Wednesday, December 12, 2012

6 Days to New Release Day: It’s All Gre“E”k to Me!

Just when you think you know where it’s at, somebody moves it! That’s how I felt about the e-book revolution. I had no problem with e-readers and e-books . . . as long as I had print to fall back on. The feel of a book in hand, the sight of it on the stands, the thrill of opening that box of author copies - to me, that’s what being published was all about. 

That’s not to say that publishing hasn’t changed - massively - since I was first on the shelves in 1987. I’ve seen book distributors and wholesalers shrink for around 500 to 5 or less, bookstores and book chains closing their doors, shelf space devoured by the bestseller list and reprints, and now the Big Six of New York condensing into the Big 5. Like the vinyl platter LPs of music and bulky VHSs of movies, was the paperback becoming the next dinosaur in this digital age?

When my publisher approached me with the idea of writing two e-exclusives for my next contract, I confess, I was cautious. I’m not one to leap on new technology in any shape or form . . . but the advance was a tempting carrot. I like to be gainfully employed. But I didn’t know anything about selling e-books as a product, and the Pocket Star e-exclusive line was a new venture for my publisher as well. Time to weigh the pros and cons . . .


  • Money. A nice advance to pad my 9-to-5 income.
  • Faster turnaround. I’d get another book out in 2012 and one in early 2013.
  • My “By Moonlight” series would continue.
  • Money. Over half of new book sales are now e-editions.
  • Space. There was no more room under my bed for boxes of author copies.
  • No pressure to do book signings. I do them but, other than the chance to meet readers and booksellers, they’re not my favorite way to spend an afternoon.
  • Money. A bigger royalty percentage. Bigger is better (unless it’s a pant size!)
  • Easier to do giveaways. The hassle and cost of mailing paperbacks, especially to international winners, would be as simple as my Amazon One Click.
  • An aggressive publisher marketing plan. A new venture for them – more exposure for me.
  • Money. Competitive price points to lure new readers and reward regular fans. Pushing a $7.99 book in a $0.99 download world is tough.
  • Not everyone has an e-reader.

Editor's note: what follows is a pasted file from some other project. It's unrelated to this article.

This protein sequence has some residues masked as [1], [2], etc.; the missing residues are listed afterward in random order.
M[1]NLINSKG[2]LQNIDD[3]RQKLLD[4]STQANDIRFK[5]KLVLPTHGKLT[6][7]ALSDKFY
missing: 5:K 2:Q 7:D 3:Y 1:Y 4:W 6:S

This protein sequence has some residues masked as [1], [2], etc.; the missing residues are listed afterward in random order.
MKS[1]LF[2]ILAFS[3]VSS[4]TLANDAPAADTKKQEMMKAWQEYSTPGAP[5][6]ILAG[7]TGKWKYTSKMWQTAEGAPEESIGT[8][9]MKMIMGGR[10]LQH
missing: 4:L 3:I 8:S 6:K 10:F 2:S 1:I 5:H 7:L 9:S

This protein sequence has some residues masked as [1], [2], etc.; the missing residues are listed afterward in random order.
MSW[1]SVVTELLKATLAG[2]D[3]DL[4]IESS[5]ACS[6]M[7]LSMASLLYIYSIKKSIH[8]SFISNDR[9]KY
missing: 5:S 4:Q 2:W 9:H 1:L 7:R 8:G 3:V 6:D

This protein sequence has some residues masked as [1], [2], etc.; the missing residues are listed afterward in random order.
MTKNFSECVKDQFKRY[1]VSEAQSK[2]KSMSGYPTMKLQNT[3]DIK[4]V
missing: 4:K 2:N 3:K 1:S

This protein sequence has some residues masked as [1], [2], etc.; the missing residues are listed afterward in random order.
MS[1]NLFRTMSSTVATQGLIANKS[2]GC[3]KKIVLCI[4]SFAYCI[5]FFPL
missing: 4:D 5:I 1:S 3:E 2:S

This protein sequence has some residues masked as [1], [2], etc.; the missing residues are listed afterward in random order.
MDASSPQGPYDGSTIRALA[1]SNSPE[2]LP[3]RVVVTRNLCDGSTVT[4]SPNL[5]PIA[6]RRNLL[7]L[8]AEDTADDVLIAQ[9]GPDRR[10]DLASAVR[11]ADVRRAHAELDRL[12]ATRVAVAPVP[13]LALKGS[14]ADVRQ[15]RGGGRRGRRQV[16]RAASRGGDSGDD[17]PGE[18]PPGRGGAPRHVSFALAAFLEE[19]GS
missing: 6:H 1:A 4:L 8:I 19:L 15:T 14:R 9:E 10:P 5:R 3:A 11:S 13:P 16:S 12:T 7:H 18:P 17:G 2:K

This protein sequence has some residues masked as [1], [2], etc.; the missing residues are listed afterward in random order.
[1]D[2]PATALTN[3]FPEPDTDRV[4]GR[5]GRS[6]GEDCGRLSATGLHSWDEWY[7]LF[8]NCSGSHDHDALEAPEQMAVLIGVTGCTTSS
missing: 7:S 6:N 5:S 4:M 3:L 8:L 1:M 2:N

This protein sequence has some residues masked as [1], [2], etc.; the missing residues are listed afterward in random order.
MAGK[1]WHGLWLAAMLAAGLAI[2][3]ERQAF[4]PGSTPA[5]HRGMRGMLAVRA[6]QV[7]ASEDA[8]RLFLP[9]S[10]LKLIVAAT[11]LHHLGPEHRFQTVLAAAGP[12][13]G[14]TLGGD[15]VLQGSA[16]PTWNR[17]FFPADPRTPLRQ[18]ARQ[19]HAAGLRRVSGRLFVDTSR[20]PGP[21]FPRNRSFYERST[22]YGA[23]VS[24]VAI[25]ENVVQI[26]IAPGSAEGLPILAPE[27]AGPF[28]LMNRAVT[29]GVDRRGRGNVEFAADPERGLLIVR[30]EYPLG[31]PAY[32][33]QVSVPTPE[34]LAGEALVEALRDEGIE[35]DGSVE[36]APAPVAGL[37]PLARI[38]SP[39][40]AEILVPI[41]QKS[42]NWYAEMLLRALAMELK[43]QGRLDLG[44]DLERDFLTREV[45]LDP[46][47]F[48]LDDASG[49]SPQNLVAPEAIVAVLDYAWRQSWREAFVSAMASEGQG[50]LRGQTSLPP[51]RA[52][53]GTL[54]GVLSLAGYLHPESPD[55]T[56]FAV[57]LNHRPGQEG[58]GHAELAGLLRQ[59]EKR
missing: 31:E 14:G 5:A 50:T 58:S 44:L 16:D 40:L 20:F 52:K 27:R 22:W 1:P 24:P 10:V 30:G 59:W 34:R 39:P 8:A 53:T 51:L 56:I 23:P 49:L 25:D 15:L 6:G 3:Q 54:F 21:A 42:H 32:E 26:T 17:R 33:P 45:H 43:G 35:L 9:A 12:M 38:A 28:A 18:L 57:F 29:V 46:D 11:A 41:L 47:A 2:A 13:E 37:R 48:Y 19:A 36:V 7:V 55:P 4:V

• All my PR connections were through print avenues.
  • Loss of dependable review routes like Romantic Times and Publishers Weekly, and no exposure in venues like Romance Writers of America’s RWR.
  • No early covers to make use of advertising opportunities.
  • Going from a print paperback pond into an e-ocean of available books ( I have a fear of deep water!)
  • Disgruntled fans. The minute faithful readers of the series found out Books 7 and 8 weren’t coming out in paperback, I’d start hearing from them. They had all the other books in print and would want the entire series that way.
It was time for me to suck it up and learn new tricks again, and hope readers would follow. 
I’m still like an e-virgin. I’m upping my social media game (I’ll be talking about that tomorrow!) and working the digital ropes, which is a good thing since I’ve gotten a big chunk of my old titles reverted back to me and can look toward e-books as a means to recirculate them.

Speaking of money (my shameless motivator), here’s one HUGE perk of having a new e-exclusive: Special pricing!

For the first four weeks after my 12-17-12 release, BETRAYED BY SHADOWS will be available for sale at the jaw-dropping price of $1.99! No waiting. No lines at the checkout counter. No shipping & handling fee. $1.99 on Amazon or Barnes & Noble and Shazzam, you’re reading it!

Merry Christmas from me and Pocket Star!


  1. i understand why it can be a good operation for you really... but i prefer print book; i don't have an ereader and i can't read kindle ( i know there is an application but contrary to popular belief: it doesn't work on all computer!!)
    and it's true i like to have all the series in a same format but sometimes enovella are first only digital and them put together in a print version so in a way i hope it's what will happen or that we don't have to have it to follow the series without difficulties

    niow that being said, you have to live^^ and enjoy your work so you need to do what you have to, no hard feeling at all

  2. I have an e-reader and I use it when out of town visiting my family or if there is no choice but an ebook, I still prefer the paper book!!!But we do have to follow times and it is what's happening now...will miss print books if they ever stop.

  3. I love my Kindle. All the books I buy now are ebooks. My bookshelves can't handle any more paper books. LOL I like the convenience of having so many books in a convenient easy-to-hold place. All my books (the ones I've written are ebooks) and your pros are right on target. So welcome, Nancy, to a new venture.

  4. I have hundreds of books on my Kindle now, when at one time I thought I couldn't do without a book in my hand. I find that we can adapt to anything when there is a good story involved. You will do well, my friend!

  5. I definitely think there is room for both digital and print books. I like the convenience of having my whole library in my hand but also like the feel of a physical book. It depends on price for me, too. If an ebook costs more or around the same of a print I'll go for a print. For books I consider my keepers I like to have it in print and on my shelves.

  6. I think the main thing to focus on is "My “By Moonlight” series would continue." Also, your fans without ereaders could always download the Kindle/Nook apps to their computers or smart phones.